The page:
From the arcades of the past, games of yesteryear – Dimahoo

This is the front page of a 2-page flyer that arcade operators in Japan and Europe received talking up the game (courtesy of Arcade Flyer Archive). The only real differences are the use of kanji between the two regions (and the title; the Japanese flyer above calls the game by its original name — Great Mahou Daisakusen). But both got the excellent, over-the-top art. The US, on the other hand, got a white sheet with text. How is anyone supposed to get excited over a game with that?


During the mid 80s and early 90s, a Japanese company called Toaplan was a staple of the arcade shooter scene creating classic titles such as the top-down Twin Cobra and Sky Shark titles for Taito. Even as arcades began dwindling and shooters became less popular, Toaplan continued to plug away until 1994 when they finally closed for bankruptcy.

A lot of its talent went on to other companies such as CAVE and others went on to form their own studios. One of those was Raizing which was actually formed in 1993. Like CAVE, the team focused on making “manic” shooters which are probably better known by some as “bullet hell” shooters. They’re so named because of the screen-filling ocean of bullets that enemies, especially bosses, can fill the screen with leaving only a few pixels of maneuvering room for your tiny ship/flying person/whatever.

They’re meant to be that hard while at the same time, blending in some of the most striking pixel art seen in arcades. Some of these would even suffer a form of “slow down” which actually wasn’t a hardware problem — it was an intentional sliver of mercy from the developers to give players a slim chance of surviving the tense, cloud of death that was regularly spewed into their general direction.

The year 2000 would see the end of Raizing’s shmup dreams when it was absorbed into another company, 8ing (or Eighting), who would then focus their work on a variety of other games that didn’t involve bullet hells. But their last shmups included one with an intro screaming about an invasion from underground and asking the player “Are you great?” and then immediately answering “We are great!” before setting off to battle against the Gobligan Empire coming up from beneath the surface to conquer the world. This was 2000’s Dimahoo which, in Japan, was known as Great Mahou Daisakusen (The Great Magic War).

According to World of Arcades, Dimahoo “is the third part of the Mahou series” which Raizing’s team started back in 1993 with Mahou Daisakusen, their first arcade offering which blended fantasy aesthetics with a hectic shmup mentality. Fighting over a medieval landscape, players battled flying machines and walking titans to save the world. In Dimahoo, it was like Raizing decided to remake their first game as a final farewell seemingly knowing that it would be one of their last. And they also teamed with Capcom to do it.

Dimahoo is insanely fun despite its brutal difficulty, but the art style from the impressive attract intro to the brilliant soundtrack tumble from Raizing’s imagination like a collision between extreme steampunk and D&D after it had drunk an entire case of Red Bull. It’s also hilarious stuff that doesn’t take itself too seriously with outrageously designed characters (my favorite was a flying dragon samurai who is also a character from the first game in 1993), massive explosions, and crazy bosses such as a walking turtle fortress or a flying dragon/bomber boss whose “jet” engines hide dragon heads responsible for the tail fire coming out the back. Want mechs? Those little green goblin guys will pilot them into your face. And they get bigger.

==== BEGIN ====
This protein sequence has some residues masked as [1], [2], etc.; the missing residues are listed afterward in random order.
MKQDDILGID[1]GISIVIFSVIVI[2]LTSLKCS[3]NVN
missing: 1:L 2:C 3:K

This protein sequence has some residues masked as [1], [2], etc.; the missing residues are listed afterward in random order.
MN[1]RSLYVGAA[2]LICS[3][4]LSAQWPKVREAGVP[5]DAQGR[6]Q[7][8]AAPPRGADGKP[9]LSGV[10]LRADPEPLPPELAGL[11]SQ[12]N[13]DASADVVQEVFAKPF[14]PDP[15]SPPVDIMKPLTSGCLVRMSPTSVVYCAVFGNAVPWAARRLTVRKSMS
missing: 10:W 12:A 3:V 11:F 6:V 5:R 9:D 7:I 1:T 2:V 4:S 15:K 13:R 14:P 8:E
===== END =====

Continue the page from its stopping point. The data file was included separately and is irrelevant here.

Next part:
The pro-players and super shmup fans over at Shmups gave Dimahoo a big thumbs up after breaking down what made it so fun and it’s easy to see why. The game has a lot of layers, not only from a presentation angle (complete with a big ending), but with gameplay options. Four characters with varying strengths are available to pick from at the start. By holding down your “fire” button, you can power up your shots and if you hold the button down longer, switch over from a ‘fire’ based attack to an ‘ice’ version (or vice versa) to inflict extra special damage on the appropriate baddies. Not only that, but there’s loot. LOOT!

These only award points, but they’re tallied up and added to your ‘inventory’ for a total at the very end of the game — if you can stay alive without continuing. By using your magic to destroy enemies with that power up attack, enemies drop things like swords, boots, and food items that you can collect for point bonuses. You can also power up your magic and regular attack with collectables onscreen.

Dimahoo also has a few names that players might recognize in the credits. Tatsuya Minami was a producer on the Capcom side that helped with the project, a name that should be familiar to Mega Man X and Dino Stalker fans. Musician Manabu Namiki is also another veteran whose work can be heard on a variety of arcade games such as Armed Police Batrider to the PSP title, Black Rock Shooter: The Game.

Unfortunately, Dimahoo like many other shmups from yesteryear’s arcade scene are unavailable as a part of a classic compilation on consoles or PCs. At least officially. The stand-up hardware can still be found if you want to build your own cabinet and the ROM dump is floating out on the ‘net allowing anyone with an emulator to try it out. But however you find it, Dimahoo is a fun, exciting, steampunkish shmup of medieval destruction that only four mercs with crazy abilities and gear can save.

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